A common question we get from landlords is around renting and pets, and whether they should allow tenants with animals. The short answer to that question is – yes. The long answer to that question is that renting to people with pets makes financial sense. When you have a pet policy for tenants, allowing people to move in with their pets is a good idea.
Pet-Friendly Properties Rent Faster
Statistics show that a large number of people have pets now more than ever. If you have one property for rent on the street and there are two other houses for rent on the same street, the property that accepts pets will rent the fastest. When you don’t allow pets but competing properties do, you will likely face a longer vacancy, and that costs you money.
Preventing Pet Damage
Renting to tenants with pets doesn’t automatically mean you’re going to face property damage from the animal. We haven’t seen many cases of a trashed property because of pets. Part of good property management in Fort Worth is scrutinizing the pet and collecting a pet deposit. Then, if there’s any pet damage after the tenant moves out, we have the extra money to cover it. Increasing your rent is also reasonable. That additional rent and the higher deposit protects you from potential pet damage. We manage a significant number of rental homes in Fort Worth, and we rarely see a lot of pet damage. There might be a stain once in a while, but steam cleaning carpets is not expensive. We do vinyl plank in a lot of homes, too.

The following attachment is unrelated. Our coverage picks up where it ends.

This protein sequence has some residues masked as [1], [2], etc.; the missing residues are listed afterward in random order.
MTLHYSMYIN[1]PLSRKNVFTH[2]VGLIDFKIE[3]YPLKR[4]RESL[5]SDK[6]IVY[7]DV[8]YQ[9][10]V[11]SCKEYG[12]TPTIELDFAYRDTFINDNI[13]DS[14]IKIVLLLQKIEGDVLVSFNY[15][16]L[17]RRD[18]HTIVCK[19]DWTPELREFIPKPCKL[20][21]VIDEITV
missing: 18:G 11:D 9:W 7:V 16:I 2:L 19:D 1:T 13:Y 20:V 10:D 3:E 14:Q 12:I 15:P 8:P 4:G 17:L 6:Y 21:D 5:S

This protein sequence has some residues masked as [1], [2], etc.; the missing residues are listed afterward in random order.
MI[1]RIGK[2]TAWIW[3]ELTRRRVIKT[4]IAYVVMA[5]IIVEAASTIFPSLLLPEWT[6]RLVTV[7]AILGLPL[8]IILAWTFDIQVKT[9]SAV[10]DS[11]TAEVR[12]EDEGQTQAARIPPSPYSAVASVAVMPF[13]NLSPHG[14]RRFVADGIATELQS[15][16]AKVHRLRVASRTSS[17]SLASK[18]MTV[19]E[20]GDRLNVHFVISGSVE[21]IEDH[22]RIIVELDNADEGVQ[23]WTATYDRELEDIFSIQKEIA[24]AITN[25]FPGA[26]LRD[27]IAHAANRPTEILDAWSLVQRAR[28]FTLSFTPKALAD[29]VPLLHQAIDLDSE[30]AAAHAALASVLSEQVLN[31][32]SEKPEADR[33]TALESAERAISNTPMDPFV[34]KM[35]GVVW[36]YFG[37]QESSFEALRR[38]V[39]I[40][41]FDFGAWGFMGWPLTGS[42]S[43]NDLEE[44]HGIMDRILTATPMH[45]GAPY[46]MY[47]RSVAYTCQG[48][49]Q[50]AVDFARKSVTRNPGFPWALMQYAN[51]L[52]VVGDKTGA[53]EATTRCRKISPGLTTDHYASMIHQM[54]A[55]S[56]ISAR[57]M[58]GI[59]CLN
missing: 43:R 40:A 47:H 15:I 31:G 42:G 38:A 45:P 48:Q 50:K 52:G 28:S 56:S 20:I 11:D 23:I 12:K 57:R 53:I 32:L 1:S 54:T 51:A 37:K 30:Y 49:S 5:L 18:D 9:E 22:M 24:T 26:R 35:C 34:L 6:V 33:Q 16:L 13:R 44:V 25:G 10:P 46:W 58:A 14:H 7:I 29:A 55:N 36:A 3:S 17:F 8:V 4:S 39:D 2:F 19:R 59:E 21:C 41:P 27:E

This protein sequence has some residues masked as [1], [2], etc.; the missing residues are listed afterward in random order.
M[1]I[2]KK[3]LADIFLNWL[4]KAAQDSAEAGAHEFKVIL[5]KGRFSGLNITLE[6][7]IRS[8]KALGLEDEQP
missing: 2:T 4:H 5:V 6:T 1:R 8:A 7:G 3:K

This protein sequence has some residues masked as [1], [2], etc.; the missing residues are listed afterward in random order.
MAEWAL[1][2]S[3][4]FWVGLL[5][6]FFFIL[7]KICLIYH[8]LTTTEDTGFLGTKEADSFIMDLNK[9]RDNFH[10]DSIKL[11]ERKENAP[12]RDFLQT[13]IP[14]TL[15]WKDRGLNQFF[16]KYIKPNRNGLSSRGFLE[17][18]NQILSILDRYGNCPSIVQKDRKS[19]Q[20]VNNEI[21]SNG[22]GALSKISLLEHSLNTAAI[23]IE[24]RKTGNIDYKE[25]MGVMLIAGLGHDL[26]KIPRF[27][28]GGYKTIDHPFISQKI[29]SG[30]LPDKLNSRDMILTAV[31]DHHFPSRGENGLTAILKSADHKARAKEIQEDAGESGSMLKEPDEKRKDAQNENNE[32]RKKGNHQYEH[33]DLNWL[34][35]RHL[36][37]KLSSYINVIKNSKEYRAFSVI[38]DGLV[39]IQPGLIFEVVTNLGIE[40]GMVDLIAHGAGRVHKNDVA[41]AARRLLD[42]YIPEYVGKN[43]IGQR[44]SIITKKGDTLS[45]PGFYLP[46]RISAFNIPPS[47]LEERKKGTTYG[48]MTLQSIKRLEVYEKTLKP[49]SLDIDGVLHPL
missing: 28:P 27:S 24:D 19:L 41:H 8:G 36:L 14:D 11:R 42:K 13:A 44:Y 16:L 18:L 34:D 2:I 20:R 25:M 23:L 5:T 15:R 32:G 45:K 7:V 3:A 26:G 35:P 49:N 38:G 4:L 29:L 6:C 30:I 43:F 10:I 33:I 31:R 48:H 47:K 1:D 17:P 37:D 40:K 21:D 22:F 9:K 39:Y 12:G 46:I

Bring in More Potential Tenants
There’s not much of a downside to renting and pets. You’ll end up with a lot more potential tenants. The New York Times ran an article in 2014 that said than 70 percent of people living in apartments owned pets. Cats and dogs are most popular. With a statistic that high, you have to remember that people might apply to live in your property and conceal the fact that they have a pet if they know you don’t allow them. Do your regular inspections and screen the pets and the tenants carefully. Another article on Apartments.com in July of 2015 said that out of 3,000 renters surveyed, 75 percent of them had a pet and paid an additional pet fee. Don’t lock yourself into only 25 percent of the population. Charge a little more, and you probably won’t have any problems with tenants and pets. You’ll have to avoid aggressive breeds of dogs and talk to your insurance company, but ultimately allowing pets will earn you more money and attract more tenants.